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Music for the odd Weill

Purcell Room
10/03/1999 -  

Purcell Room
3 October 1999
Kurt Weill Broadway songs
Kim Crisswell (soprano), Wayne Marshall (piano)

Queen Elizabeth Hall
4 October 1999
Kurt Weill Der Jasager, The 'Happy End' Music
Susan Bickley (mother), David Barrell (teacher), Edward Burrowes (boy), Shuler Hensley, Nick Holder, Jenna Russell, Madeleine Worrall Martyn Brabbins (conductor)
London Sinfonietta, New London Youth Choir

Queen Elizabeth Hall
10 October 1999
Kurt Weill The Threepenny Opera
Wolf Kahler (narrator), Bernd Fröhlich (Macheath), Sona MacDonald (Polly), Petra Lamy (Mrs Peachum), Timna Brauer (Jenny), Jürgen Holtz (Mr Peachum) HK Gruber (Ballad singer/Tiger Brown), Winnie Böwe (Lucy) HK Gruber (conductor)
Ensemble Modern, Exmoor Singers

Kim Criswell began her cabaret evening in the Purcell Room with an upbeat medley from Love Life and Lady in the Dark, then joked that she hoped she hadn't scared the audience, who were probably expecting "Pirate Jenny". But there is very little obscure Weill these days. Criswell and Wayne Marshall delivered an entertaining set of standards from Weill's American years, including a version of "I'm a stranger here myself" from One touch of Venus that was incomparably less demented than Ute Lemper's but no less perplexed. They also included the title song from Lost in the stars, a moving expression of existential rather than erotic perplexity, a couple of less familiar numbers from Love life and The firebrand of Florence, and a recently rediscovered song, "Your technique". The songs are all winners. Although Criswell apologised for some of the performances being less polished, she and Marshall can put over any song imaginable. But as she also commented, the shows are at best intellectually tough (Lost in the stars, based on "Cry the beloved country") or downright weird (most of the rest of them).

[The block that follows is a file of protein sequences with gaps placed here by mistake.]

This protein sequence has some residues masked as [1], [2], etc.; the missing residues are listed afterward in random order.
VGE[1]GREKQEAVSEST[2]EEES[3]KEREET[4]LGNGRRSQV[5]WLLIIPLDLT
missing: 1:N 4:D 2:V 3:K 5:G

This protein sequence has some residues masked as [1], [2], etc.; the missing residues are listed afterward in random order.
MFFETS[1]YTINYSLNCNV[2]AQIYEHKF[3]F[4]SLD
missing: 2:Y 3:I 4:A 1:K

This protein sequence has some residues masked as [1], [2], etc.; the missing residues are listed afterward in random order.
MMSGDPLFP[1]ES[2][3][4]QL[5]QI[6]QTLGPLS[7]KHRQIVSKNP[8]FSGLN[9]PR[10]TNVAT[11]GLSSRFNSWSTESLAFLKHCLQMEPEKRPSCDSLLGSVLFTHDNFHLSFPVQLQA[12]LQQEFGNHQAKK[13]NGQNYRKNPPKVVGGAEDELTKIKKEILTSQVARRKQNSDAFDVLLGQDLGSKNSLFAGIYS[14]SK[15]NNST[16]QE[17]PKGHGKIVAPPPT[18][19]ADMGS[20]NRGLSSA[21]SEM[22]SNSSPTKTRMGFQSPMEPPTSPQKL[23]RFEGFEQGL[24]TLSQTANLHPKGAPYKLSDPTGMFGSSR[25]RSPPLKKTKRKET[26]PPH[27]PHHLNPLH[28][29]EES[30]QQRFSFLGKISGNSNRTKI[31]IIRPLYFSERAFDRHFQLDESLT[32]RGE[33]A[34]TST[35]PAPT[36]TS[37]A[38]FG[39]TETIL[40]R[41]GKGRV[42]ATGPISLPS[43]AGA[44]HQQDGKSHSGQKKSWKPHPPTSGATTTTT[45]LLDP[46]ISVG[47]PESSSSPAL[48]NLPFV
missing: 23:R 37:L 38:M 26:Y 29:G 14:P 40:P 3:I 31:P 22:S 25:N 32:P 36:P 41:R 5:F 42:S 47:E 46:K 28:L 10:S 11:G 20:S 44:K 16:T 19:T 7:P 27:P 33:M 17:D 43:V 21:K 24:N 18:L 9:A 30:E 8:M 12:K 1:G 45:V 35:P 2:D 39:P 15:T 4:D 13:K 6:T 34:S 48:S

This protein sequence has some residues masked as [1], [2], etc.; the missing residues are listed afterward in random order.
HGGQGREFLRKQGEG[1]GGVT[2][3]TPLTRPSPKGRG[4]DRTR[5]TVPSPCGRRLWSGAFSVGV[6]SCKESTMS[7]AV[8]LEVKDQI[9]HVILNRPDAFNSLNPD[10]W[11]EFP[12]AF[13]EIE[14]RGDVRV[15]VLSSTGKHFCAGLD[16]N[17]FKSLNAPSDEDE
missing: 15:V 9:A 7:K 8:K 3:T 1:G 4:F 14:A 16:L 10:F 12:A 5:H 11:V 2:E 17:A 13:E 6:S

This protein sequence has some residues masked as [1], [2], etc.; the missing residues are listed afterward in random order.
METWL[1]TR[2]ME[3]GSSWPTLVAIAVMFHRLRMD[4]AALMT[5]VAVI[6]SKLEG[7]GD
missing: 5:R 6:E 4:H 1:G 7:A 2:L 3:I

Weill's doubtful luck in his theatrical collaborations was highlighted in the concert on 4 October, which came closest to being a showcase for obscure material. Der Jasager is a grim morality, based on a Japanese Buddhist play in which the individual has to agree to be sacrified for the good of the community. Brecht and Weill wrote it as a straight moral fable for performance by students as well as for their edification, and were distressed when the message was praised by conservative critics. (One current reviewer asserted that the work is a satire on the Nazi plebiscite in which the German people famously said "Ja" to Hitler. It was actually taken at the time to be supporting what emerged as the Nazi idea.) Weill's through-composed score is coherent, austere and powerful, and the performance was striking. Edward Burrowes as the boy who accepts his inevitable death for the good of the community and its tradition was particularly effective. But even without hindsight the message is repugnant, and this one really is of only historical interest.